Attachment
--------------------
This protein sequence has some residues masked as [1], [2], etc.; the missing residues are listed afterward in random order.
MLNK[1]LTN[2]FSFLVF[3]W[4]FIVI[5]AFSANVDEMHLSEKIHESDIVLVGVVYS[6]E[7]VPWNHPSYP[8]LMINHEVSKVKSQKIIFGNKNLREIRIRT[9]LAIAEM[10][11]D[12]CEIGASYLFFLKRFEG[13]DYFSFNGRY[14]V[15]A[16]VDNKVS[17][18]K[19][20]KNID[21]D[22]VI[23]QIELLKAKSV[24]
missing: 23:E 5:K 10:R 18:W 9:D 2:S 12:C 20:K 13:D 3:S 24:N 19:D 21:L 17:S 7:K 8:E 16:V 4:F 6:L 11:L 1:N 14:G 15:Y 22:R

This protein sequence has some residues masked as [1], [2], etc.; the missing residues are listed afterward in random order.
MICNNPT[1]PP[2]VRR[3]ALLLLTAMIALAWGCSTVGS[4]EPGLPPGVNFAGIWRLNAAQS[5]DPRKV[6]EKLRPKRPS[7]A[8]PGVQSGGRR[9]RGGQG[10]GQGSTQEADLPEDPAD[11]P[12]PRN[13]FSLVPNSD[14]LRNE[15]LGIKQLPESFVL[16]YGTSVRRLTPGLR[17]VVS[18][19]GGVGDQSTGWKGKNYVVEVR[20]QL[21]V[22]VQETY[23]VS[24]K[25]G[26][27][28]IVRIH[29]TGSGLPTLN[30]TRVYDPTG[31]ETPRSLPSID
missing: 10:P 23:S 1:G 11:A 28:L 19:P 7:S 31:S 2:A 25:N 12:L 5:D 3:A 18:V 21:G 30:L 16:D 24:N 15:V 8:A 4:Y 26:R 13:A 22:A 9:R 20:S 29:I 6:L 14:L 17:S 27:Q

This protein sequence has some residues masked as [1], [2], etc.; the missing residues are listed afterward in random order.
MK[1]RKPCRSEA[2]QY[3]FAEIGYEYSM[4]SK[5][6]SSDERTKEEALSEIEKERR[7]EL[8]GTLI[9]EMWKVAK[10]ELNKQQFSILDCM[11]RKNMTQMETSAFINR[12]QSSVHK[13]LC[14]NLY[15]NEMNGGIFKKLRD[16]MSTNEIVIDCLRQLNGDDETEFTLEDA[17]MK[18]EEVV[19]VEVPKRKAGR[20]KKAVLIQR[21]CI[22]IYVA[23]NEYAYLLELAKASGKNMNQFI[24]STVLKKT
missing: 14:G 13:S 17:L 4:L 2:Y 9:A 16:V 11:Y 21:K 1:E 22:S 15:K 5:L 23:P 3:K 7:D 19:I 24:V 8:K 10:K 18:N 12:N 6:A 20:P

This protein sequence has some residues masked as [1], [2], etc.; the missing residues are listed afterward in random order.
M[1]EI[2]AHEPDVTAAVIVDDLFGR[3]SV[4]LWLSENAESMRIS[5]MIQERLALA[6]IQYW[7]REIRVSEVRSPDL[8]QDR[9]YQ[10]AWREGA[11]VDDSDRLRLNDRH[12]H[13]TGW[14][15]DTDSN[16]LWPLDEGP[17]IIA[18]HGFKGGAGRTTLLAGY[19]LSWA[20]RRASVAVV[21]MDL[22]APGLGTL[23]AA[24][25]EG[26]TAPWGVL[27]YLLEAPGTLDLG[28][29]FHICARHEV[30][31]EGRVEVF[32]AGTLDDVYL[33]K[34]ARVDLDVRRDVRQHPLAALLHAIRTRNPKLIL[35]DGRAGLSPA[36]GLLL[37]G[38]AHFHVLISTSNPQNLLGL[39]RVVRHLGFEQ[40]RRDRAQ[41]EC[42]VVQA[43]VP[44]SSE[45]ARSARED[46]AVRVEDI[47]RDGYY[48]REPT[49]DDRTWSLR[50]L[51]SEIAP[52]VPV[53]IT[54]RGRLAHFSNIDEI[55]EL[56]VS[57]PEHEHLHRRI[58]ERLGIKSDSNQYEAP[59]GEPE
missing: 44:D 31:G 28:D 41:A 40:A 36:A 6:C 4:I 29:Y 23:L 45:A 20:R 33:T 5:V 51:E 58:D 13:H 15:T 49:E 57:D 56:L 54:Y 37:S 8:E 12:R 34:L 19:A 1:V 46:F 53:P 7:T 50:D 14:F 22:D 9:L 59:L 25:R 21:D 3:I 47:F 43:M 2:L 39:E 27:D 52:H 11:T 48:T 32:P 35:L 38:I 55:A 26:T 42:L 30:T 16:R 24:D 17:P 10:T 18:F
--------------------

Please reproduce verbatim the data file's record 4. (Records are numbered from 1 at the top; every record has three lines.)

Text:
This protein sequence has some residues masked as [1], [2], etc.; the missing residues are listed afterward in random order.
M[1]EI[2]AHEPDVTAAVIVDDLFGR[3]SV[4]LWLSENAESMRIS[5]MIQERLALA[6]IQYW[7]REIRVSEVRSPDL[8]QDR[9]YQ[10]AWREGA[11]VDDSDRLRLNDRH[12]H[13]TGW[14][15]DTDSN[16]LWPLDEGP[17]IIA[18]HGFKGGAGRTTLLAGY[19]LSWA[20]RRASVAVV[21]MDL[22]APGLGTL[23]AA[24][25]EG[26]TAPWGVL[27]YLLEAPGTLDLG[28][29]FHICARHEV[30][31]EGRVEVF[32]AGTLDDVYL[33]K[34]ARVDLDVRRDVRQHPLAALLHAIRTRNPKLIL[35]DGRAGLSPA[36]GLLL[37]G[38]AHFHVLISTSNPQNLLGL[39]RVVRHLGFEQ[40]RRDRAQ[41]EC[42]VVQA[43]VP[44]SSE[45]ARSARED[46]AVRVEDI[47]RDGYY[48]REPT[49]DDRTWSLR[50]L[51]SEIAP[52]VPV[53]IT[54]RGRLAHFSNIDEI[55]EL[56]VS[57]PEHEHLHRRI[58]ERLGIKSDSNQYEAP[59]GEPE
missing: 44:D 31:G 28:D 41:A 40:A 36:A 6:C 4:I 29:Y 23:L 45:A 20:R 33:T 5:V 51:E 58:D 13:H 15:T 49:E 57:D 56:L 54:Y 37:S 8:E 12:R 34:L 19:A 1:V 46:F 53:P 7:T 50:D 14:F 22:D 9:L 59:L 25:R 21:D 3:I 47:F 43:M 2:L 39:E 27:D 52:H 11:T 48:T 32:P 35:L 38:I 55:A 26:T 42:L 30:T 16:R 24:D 17:P 10:T 18:F